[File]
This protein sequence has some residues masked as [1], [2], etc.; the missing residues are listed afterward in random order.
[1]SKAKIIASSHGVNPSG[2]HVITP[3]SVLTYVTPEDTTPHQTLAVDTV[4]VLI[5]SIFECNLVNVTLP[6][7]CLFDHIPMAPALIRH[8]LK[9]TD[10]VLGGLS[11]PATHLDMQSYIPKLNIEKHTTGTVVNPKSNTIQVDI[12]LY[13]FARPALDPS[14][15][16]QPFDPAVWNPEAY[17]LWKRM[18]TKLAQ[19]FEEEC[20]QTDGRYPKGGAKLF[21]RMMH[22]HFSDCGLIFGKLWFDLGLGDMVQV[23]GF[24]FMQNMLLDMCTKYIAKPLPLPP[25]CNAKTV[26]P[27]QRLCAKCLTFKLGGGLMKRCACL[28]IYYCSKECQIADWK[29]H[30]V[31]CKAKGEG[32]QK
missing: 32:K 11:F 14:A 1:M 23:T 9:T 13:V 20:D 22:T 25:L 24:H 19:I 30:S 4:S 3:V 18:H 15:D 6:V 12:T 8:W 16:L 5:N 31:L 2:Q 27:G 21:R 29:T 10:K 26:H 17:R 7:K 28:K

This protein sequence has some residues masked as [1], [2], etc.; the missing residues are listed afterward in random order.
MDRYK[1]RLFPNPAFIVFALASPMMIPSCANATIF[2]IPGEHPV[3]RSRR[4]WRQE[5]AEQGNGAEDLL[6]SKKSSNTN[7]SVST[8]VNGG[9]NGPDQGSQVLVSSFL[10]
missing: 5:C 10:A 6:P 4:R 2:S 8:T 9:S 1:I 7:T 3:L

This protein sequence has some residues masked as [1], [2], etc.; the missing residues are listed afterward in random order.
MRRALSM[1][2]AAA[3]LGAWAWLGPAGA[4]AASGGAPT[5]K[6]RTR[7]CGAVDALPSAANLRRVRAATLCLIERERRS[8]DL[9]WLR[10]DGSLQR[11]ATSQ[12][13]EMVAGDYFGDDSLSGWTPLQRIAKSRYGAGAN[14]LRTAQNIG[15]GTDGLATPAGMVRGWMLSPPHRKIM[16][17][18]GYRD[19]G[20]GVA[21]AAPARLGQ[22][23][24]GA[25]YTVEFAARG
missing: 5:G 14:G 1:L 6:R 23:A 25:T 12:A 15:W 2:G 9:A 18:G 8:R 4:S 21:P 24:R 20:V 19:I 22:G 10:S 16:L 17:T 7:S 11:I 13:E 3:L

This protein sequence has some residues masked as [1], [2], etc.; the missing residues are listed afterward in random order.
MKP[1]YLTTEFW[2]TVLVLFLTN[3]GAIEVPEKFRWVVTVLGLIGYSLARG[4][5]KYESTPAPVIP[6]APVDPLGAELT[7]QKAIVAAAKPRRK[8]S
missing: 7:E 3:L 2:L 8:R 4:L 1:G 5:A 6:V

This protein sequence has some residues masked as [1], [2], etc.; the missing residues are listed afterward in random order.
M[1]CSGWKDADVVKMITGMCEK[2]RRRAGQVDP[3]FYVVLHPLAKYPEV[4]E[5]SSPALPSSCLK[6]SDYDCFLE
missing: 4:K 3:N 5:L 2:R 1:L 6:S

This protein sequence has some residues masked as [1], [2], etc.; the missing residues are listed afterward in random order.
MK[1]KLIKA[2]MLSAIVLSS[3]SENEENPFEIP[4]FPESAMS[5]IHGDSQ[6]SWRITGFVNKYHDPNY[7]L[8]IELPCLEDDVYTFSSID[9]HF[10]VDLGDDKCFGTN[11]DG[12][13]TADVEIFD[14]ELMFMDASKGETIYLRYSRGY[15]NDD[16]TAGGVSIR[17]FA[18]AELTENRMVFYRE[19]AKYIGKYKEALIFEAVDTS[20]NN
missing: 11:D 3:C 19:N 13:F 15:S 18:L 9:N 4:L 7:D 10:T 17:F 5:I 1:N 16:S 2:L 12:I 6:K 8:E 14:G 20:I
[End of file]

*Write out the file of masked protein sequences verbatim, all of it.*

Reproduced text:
This protein sequence has some residues masked as [1], [2], etc.; the missing residues are listed afterward in random order.
[1]SKAKIIASSHGVNPSG[2]HVITP[3]SVLTYVTPEDTTPHQTLAVDTV[4]VLI[5]SIFECNLVNVTLP[6][7]CLFDHIPMAPALIRH[8]LK[9]TD[10]VLGGLS[11]PATHLDMQSYIPKLNIEKHTTGTVVNPKSNTIQVDI[12]LY[13]FARPALDPS[14][15][16]QPFDPAVWNPEAY[17]LWKRM[18]TKLAQ[19]FEEEC[20]QTDGRYPKGGAKLF[21]RMMH[22]HFSDCGLIFGKLWFDLGLGDMVQV[23]GF[24]FMQNMLLDMCTKYIAKPLPLPP[25]CNAKTV[26]P[27]QRLCAKCLTFKLGGGLMKRCACL[28]IYYCSKECQIADWK[29]H[30]V[31]CKAKGEG[32]QK
missing: 32:K 11:F 14:A 1:M 23:T 9:T 13:V 20:D 22:T 25:L 24:H 19:I 30:S 4:S 3:V 18:H 15:D 6:V 12:T 8:W 16:L 5:N 31:L 2:Q 27:G 21:R 29:T 10:K 26:H 17:R 7:K 28:K

This protein sequence has some residues masked as [1], [2], etc.; the missing residues are listed afterward in random order.
MDRYK[1]RLFPNPAFIVFALASPMMIPSCANATIF[2]IPGEHPV[3]RSRR[4]WRQE[5]AEQGNGAEDLL[6]SKKSSNTN[7]SVST[8]VNGG[9]NGPDQGSQVLVSSFL[10]
missing: 5:C 10:A 6:P 4:R 2:S 8:T 9:S 1:I 7:T 3:L

This protein sequence has some residues masked as [1], [2], etc.; the missing residues are listed afterward in random order.
MRRALSM[1][2]AAA[3]LGAWAWLGPAGA[4]AASGGAPT[5]K[6]RTR[7]CGAVDALPSAANLRRVRAATLCLIERERRS[8]DL[9]WLR[10]DGSLQR[11]ATSQ[12][13]EMVAGDYFGDDSLSGWTPLQRIAKSRYGAGAN[14]LRTAQNIG[15]GTDGLATPAGMVRGWMLSPPHRKIM[16][17][18]GYRD[19]G[20]GVA[21]AAPARLGQ[22][23][24]GA[25]YTVEFAARG
missing: 5:G 14:G 1:L 6:R 23:A 25:T 12:A 15:W 2:G 9:A 18:G 8:R 4:S 21:P 24:R 20:V 19:I 22:G 10:S 16:L 17:T 7:S 11:I 13:E 3:L

This protein sequence has some residues masked as [1], [2], etc.; the missing residues are listed afterward in random order.
MKP[1]YLTTEFW[2]TVLVLFLTN[3]GAIEVPEKFRWVVTVLGLIGYSLARG[4][5]KYESTPAPVIP[6]APVDPLGAELT[7]QKAIVAAAKPRRK[8]S
missing: 7:E 3:L 2:L 8:R 4:L 1:G 5:A 6:V

This protein sequence has some residues masked as [1], [2], etc.; the missing residues are listed afterward in random order.
M[1]CSGWKDADVVKMITGMCEK[2]RRRAGQVDP[3]FYVVLHPLAKYPEV[4]E[5]SSPALPSSCLK[6]SDYDCFLE
missing: 4:K 3:N 5:L 2:R 1:L 6:S

This protein sequence has some residues masked as [1], [2], etc.; the missing residues are listed afterward in random order.
MK[1]KLIKA[2]MLSAIVLSS[3]SENEENPFEIP[4]FPESAMS[5]IHGDSQ[6]SWRITGFVNKYHDPNY[7]L[8]IELPCLEDDVYTFSSID[9]HF[10]VDLGDDKCFGTN[11]DG[12][13]TADVEIFD[14]ELMFMDASKGETIYLRYSRGY[15]NDD[16]TAGGVSIR[17]FA[18]AELTENRMVFYRE[19]AKYIGKYKEALIFEAVDTS[20]NN
missing: 11:D 3:C 19:N 13:F 15:S 18:L 9:N 4:L 7:D 10:T 17:F 5:I 1:N 16:S 2:L 12:I 6:K 8:E 14:G 20:I